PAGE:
Prayers in Public School

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Abraham Inetianbor
Should prayer be allowed in public schools? I'll save my answer for last. We must not forget that the only "God's country" on earth is His Church, which is His Kingdom. This is why Peter described it as a "Holy Nation" and God's special possession (1 Peter 2:9-10). There is no physical country under the sun that is named "God's Country." Only humans will come up with names like this. God no longer dwells in Jerusalem Temple so those days are over. Some of us are fortunate enough to live in countries where Christianity is the dominant religion and as such we get our minds into thinking such places are officially "God's Country." I truly wish every country in this world was dominated by the truth of Christianity but this is not the case. We have faithful Christians around the country today so if the United States of America becomes divided in half tomorrow, which part of it should be named God's country? Great people of faith like Abraham and others, knew better not to call Canaan or anywhere else on earth "God's Country" and regardless of where immigration took them, they were always looking forward to a forever home that is not made with human hands (Hebrews 11:13-16).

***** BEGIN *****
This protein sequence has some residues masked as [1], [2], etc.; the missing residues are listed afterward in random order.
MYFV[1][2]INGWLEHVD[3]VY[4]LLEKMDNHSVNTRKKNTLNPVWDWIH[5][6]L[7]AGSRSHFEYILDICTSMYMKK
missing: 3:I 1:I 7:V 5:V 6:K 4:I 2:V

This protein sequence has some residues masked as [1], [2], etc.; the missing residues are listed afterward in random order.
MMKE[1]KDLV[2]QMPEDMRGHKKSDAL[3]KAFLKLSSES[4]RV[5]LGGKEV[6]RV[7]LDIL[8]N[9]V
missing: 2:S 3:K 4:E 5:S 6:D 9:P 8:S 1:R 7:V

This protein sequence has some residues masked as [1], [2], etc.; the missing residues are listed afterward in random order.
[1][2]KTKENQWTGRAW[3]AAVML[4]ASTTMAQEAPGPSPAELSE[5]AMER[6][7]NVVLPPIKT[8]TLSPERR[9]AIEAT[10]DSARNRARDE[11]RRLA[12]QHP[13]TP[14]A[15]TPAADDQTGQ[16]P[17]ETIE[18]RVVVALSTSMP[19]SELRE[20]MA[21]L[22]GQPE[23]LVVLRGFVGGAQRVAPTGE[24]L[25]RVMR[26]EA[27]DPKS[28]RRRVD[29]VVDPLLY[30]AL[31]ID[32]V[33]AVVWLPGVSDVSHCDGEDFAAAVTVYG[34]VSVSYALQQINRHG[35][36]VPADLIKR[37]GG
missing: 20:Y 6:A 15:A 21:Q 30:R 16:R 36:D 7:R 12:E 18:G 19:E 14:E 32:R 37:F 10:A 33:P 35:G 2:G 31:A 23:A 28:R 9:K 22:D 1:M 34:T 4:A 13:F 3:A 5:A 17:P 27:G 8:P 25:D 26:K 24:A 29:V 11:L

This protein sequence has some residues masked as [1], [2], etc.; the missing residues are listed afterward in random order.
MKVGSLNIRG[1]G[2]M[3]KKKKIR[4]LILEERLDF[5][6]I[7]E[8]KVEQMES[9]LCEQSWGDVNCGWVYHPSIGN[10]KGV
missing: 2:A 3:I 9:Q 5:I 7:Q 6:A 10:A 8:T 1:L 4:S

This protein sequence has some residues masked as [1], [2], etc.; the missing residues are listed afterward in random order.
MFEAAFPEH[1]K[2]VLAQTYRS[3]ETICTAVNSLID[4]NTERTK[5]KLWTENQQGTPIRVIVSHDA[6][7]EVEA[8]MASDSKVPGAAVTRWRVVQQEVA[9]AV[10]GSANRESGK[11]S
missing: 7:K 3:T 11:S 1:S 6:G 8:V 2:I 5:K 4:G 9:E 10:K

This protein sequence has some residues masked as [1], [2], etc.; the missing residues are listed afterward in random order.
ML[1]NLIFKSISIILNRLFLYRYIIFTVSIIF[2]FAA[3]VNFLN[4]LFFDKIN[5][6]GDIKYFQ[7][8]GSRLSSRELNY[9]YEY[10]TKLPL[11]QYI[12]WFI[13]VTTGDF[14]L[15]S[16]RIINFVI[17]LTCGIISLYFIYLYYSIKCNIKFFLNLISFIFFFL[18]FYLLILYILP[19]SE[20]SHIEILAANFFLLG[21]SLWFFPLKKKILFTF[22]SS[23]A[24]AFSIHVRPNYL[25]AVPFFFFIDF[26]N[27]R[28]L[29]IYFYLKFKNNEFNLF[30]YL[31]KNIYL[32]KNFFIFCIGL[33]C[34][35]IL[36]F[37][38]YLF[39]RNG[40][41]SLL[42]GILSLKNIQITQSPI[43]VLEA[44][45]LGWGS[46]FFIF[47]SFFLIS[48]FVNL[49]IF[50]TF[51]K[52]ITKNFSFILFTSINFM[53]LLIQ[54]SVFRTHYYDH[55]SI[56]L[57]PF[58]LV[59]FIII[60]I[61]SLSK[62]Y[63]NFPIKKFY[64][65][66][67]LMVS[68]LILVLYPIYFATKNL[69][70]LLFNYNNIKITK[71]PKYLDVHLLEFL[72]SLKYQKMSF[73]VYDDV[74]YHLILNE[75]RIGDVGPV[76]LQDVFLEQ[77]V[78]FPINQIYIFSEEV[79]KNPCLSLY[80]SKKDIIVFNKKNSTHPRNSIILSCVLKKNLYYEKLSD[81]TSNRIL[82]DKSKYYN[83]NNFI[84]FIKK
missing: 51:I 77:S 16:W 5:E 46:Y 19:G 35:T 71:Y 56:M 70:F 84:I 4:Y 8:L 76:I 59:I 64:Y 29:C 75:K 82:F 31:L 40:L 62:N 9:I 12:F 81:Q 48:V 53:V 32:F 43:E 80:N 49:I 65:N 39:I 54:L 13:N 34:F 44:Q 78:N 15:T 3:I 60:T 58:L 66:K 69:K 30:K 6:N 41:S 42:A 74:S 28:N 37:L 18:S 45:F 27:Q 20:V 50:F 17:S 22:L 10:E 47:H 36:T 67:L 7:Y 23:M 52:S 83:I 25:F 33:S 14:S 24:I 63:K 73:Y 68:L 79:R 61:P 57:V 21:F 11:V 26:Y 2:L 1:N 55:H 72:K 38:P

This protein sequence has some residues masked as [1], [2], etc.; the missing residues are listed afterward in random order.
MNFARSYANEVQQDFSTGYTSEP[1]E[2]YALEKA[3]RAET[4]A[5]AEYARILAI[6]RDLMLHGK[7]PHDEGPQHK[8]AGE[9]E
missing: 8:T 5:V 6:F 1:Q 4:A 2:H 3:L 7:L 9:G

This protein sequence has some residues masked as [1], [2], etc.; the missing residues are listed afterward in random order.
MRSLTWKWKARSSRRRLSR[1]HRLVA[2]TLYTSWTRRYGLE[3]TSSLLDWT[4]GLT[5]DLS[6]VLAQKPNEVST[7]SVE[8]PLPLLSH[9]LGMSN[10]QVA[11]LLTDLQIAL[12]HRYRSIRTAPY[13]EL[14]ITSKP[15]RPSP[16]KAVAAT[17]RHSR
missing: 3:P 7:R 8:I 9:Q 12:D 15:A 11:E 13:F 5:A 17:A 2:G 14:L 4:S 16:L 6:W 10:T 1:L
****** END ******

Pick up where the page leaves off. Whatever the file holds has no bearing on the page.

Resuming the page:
It is important to note that there are a lot of countries where prayers are not allowed in public schools and the number is growing everyday (John 15:18). Some people are not even allowed to worship God in their own homes let alone in public places. The fact that people want God out of public lives is not new, at least not to people like Lot and the city of Sodom and Gomorrah (Genesis 18:32); Noah and the Ark (Genesis 6:11); Joshua and the children of Israel; etc. People like these led Joshua to say what he said in Joshua 24:15. This statement made by Joshua is still used by Christians today as the bible verse for courage. Whenever the world seem to be in a turmoil and when serving God becomes undesirable to many, we hold on the God's unchanging hand.
  • "But if serving the Lord seems undesirable to you, then choose for yourselves this day whom you will serve, whether the gods your ancestors served beyond the Euphrates, or the gods of the Amorites, in whose land you are living. But as for me and my household, we will serve the Lord.” - Joshua 24:15